Completed in 1936, Gillman Barracks was one of the three military barracks in Singapore which housed an infantry battalion prior to World War II. Named after General Sir Webb Gillman, a well-known officer of the British army, the barracks were built on a 118-acre swampy jungle to house 692 soldiers from the 1st Battalion Middlesex Regiment and later, the 2nd Battalion Royal Regiment.
Gillman Barracks was situated within the Australian parameter, established in the late 1930s as a ‘defence line’ against possible attacks on important civil and military installations in the city centre from enemy troops. It included barrack buildings, married quarters, messes, regimental institutes and sports facilities.
On 14 February 1942, the 55th and 56th Infantry Regiment from the 18th Division, led by Lieutenant General Renya Mutaguchi, attacked the Allied forces comprising the 1st and 2nd Malay Regiment, 2nd Battalion Loyal Regiment and 5th Battalion Bedfordshire and Hertfordshire Regiment from the 18th British Division at Pasir Panjang. After emerging victorious from the Battle of Pasir Panjang, the Japanese troops rallied down Buona Vista Road and Pasir Panjang Road towards Keppel Harbour, where a lockdown of the harbour could paralyse the Allied troops’ ammunition and food supplies.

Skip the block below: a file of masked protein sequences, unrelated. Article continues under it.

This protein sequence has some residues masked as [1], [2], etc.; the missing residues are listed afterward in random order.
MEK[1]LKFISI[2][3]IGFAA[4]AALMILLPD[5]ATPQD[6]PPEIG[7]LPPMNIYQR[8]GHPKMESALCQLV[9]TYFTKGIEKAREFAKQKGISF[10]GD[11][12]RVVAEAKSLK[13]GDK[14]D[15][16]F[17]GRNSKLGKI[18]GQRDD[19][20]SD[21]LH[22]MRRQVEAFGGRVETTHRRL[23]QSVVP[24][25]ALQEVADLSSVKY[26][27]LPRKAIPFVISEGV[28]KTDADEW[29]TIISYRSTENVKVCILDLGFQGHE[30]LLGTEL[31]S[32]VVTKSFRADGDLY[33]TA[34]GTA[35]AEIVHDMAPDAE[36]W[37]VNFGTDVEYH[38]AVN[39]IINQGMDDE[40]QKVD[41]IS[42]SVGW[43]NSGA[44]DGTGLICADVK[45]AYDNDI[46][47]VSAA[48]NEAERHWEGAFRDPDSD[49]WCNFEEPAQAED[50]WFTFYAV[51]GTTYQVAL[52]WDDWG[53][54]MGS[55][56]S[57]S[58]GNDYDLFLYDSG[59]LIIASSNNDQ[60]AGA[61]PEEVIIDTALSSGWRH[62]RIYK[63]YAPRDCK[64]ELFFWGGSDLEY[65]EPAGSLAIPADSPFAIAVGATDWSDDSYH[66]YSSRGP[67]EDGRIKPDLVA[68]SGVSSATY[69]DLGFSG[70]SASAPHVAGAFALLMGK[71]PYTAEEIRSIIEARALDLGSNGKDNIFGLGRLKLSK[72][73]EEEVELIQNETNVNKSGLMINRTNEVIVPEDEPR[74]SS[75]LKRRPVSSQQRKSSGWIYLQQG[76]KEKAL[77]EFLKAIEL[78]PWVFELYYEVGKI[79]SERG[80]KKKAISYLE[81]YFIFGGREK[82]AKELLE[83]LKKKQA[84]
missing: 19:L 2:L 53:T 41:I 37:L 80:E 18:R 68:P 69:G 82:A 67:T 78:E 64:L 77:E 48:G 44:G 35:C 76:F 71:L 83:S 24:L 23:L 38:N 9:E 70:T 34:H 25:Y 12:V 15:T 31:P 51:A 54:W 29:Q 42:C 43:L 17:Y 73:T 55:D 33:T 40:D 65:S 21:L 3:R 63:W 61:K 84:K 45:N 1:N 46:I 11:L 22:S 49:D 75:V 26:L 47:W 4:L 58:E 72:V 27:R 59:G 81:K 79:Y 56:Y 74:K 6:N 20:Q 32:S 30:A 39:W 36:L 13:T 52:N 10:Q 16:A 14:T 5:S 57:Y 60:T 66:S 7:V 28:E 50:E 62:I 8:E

However, at the junction of Pasir Panjang Road and Alexandra Road near Alexandra Brickworks Company, the Japanese troops were ambushed by the 1st Malay Regiment armed heavily with automatic weapons, anti-tank rifles and mortars. This ambush killed 94 Japanese soldiers, stopped them from advancing to Keppel Harbour by Pasir Panjang Road and forced the Japanese to switch their activities onto the 2nd Battalion Loyal Regiment housed in Gillman Barracks.
After being ambushed by the 1st Malay Regiment at Alexandra Brickworks Company, the Japanese 18th Division penetrated into Gillman and Alexandra Barracks by infiltrating through the woods overnight and attacking from Tiger Brewery and a nearby quarry. By 1700 hours on 15 February 1942, the 2nd Battalion Loyal Regiment had fallen back to their final positions just west of Mount Faber.
After the British withdrew from Singapore in 1971, Gillman Barracks was handed over to the Singapore government for a token sum of $1. The Singapore Armed Forces moved into the camp and conducted a passing-out parade two months later. The camp's swimming pool, tennis court, three sports fields and two badminton courts were transferred to the National Sports Promotion Board, which opened the facilities to the public. After SAF vacated the camp in the 1990s, the government allowed the buildings to be used for commercial purposes and the name was changed to Gillman Village in 1996.